Growing Up Around Heavy Machinery

growing up around heavy machinery

The Murada brothers loved growing up around heavy machinery as their father operated an earthmoving business which included three bulldozers, a prime mover and a float used to shift the machinery from job to job. 

Both Dave and Kev completed mechanical apprenticeships, Kev as a fitter in a coal mine and Dave a mechanic at truck and car dealer Dwyers at Wollongong, after they left school. But when the opportunity to start their own business arose, they grabbed it with both hands. 

In the mid-‘90s, when the B-double first started on its meteoric rise to domination of the line-haul trailer market, the company embraced the combination in both tipper and flat-top formats for its tinplate scrap carting operation. 

Soon after that, the Muradas started ramping up the heavy haulage arm of the business, purchasing another Brentwood float in 1997 to complement their initial unit. 

growing up around heavy machinery

The first half of the noughties saw the company reach the dizzying heights of 36 trucks including a number running around Brisbane hauling scrap metal. Then in 2007 the tinplate scrap contract finished and the trucks working in Brisbane were sold to another company. As a result, the brothers sold 20 trucks to bring the tally back to 16 which is what they describe as the ‘sweet spot’ for the business. 

“After that our heavy haulage work really picked up which meant the majority of our drivers were doing float work while a small proportion were still doing the scrap metal work,” says Dave. 

In 2011 Metal Transport Industries won a contract with Australian Steel Mill Services working at BlueScope Steel carting slag, which is a by-product of the iron and steel manufacturing processes, from the blast furnace and the BOS (Basic Oxygen Steelmaking).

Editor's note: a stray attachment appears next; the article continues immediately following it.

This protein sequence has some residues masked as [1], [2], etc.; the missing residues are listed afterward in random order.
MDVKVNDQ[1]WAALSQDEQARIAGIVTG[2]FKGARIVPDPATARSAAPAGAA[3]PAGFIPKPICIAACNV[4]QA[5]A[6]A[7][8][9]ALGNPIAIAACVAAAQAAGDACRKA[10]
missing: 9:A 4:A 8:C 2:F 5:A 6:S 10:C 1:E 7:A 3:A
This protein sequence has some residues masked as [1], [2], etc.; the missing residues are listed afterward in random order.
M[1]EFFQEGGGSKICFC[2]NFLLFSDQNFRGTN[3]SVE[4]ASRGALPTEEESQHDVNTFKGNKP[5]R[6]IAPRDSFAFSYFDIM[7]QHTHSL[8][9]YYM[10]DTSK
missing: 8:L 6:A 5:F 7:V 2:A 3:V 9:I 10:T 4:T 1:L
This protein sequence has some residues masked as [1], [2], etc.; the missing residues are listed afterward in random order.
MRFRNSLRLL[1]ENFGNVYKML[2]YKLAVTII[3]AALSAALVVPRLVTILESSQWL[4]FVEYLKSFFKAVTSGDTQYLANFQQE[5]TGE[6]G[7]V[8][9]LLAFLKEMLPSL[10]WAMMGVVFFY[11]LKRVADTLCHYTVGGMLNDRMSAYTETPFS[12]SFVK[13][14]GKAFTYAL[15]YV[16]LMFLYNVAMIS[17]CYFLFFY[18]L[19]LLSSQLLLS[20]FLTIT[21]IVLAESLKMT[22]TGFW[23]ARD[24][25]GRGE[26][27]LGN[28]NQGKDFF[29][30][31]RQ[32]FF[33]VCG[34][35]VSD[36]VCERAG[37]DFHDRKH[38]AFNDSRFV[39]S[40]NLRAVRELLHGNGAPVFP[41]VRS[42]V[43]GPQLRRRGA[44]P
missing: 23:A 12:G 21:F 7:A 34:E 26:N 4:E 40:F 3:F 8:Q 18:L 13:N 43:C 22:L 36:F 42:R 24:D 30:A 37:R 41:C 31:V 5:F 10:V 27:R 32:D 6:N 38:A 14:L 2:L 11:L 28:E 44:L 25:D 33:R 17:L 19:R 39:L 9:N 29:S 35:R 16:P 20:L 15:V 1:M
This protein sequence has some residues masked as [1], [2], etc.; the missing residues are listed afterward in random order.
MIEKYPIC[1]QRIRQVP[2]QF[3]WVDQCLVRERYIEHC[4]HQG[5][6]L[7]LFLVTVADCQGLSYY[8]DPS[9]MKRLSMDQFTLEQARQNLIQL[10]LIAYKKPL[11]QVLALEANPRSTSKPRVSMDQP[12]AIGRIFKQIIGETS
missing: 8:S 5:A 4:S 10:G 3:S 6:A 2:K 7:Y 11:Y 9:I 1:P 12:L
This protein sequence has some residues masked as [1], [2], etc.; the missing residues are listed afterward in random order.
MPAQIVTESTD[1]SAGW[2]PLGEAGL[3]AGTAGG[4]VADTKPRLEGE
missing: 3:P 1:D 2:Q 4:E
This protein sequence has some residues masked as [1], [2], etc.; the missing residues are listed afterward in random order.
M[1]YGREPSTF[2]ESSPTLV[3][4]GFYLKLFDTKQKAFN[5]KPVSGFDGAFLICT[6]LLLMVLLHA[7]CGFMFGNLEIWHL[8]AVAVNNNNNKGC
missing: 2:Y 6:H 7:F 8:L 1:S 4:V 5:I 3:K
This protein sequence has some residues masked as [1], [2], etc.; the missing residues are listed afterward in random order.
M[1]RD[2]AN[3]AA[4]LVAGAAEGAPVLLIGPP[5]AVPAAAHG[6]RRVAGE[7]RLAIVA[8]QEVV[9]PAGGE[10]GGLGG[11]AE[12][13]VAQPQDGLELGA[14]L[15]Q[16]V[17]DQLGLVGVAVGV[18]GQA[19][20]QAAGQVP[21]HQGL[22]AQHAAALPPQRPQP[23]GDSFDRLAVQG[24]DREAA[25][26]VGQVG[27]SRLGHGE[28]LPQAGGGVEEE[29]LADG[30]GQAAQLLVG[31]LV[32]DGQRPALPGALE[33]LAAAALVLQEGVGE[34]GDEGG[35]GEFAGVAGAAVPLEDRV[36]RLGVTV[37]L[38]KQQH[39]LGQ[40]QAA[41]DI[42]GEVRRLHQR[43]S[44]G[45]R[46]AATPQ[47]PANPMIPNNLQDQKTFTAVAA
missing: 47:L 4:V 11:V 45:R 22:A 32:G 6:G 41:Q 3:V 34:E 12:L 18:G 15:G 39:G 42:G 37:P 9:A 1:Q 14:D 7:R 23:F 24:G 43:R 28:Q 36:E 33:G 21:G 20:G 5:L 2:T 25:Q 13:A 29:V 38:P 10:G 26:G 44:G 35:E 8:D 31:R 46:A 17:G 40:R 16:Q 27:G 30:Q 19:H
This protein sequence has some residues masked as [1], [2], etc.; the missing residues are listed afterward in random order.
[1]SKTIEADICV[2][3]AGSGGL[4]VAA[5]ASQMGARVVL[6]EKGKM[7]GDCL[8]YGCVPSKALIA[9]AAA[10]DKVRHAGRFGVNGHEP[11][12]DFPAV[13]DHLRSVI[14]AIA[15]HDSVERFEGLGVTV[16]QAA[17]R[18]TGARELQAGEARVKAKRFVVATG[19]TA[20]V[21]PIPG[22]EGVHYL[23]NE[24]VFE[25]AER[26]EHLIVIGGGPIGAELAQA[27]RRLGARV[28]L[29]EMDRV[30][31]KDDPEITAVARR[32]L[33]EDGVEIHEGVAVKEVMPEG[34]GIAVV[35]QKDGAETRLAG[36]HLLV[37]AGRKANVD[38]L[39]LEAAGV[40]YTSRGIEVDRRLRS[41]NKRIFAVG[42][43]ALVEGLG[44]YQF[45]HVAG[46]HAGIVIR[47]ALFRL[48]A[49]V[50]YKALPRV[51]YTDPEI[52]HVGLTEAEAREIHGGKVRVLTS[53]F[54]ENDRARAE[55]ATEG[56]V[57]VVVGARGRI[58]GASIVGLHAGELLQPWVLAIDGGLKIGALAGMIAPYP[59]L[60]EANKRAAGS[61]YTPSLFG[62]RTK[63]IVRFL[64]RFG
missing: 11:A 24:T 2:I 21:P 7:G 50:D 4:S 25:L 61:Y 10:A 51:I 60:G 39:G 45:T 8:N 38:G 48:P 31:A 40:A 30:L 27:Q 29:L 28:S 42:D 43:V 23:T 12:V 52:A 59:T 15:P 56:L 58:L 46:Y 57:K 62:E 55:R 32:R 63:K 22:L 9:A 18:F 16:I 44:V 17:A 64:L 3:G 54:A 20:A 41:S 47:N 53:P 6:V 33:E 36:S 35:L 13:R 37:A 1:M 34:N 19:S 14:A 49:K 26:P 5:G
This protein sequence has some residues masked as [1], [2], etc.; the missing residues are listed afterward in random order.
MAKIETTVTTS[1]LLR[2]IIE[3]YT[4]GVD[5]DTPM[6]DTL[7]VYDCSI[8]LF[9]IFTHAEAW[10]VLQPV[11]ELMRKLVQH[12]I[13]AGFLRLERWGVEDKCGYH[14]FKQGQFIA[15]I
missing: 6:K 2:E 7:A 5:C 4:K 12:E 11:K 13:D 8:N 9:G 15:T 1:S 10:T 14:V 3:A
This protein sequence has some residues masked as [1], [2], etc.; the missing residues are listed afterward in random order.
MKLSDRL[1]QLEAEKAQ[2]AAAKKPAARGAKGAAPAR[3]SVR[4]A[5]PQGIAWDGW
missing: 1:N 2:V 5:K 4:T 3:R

“We move between 3,500 and 4,000 tonnes of slag every day, in 12-hour shifts seven days per week,” says Dave, adding that BlueScope currently produces between 2.5 and 2.6 million tonnes of steel per year.

This is an onsite operation whereby the slag is carried from the blast furnace to an area where it is processed into construction materials including concrete, sand and road base.

“They turn 1,500 tonnes a day into sand that is sold to Australian Cement for its concrete production and the remainder gets turned into road-base and sold as an alternative to the road-base that comes from quarries,” says Dave. 

The company purchased specific trucks for this contract including mine-spec Kenworth C509s and mine-specific off-highway Western Stars, the latter unable to be road registered due to being 3.2 metres wide and riding on 14.00 tyres.

The Kenworths feature ultra heavy-duty 45-tonne capacity Sisu hub-reduction tandems with steel spring suspension. They tow super-sized single tri-axle tippers, two side tippers and two conventional end tippers, hauling 75-tonne payloads. Each of the trailer axles has a maximum load rating of 25 tonnes.

growing up around heavy machinery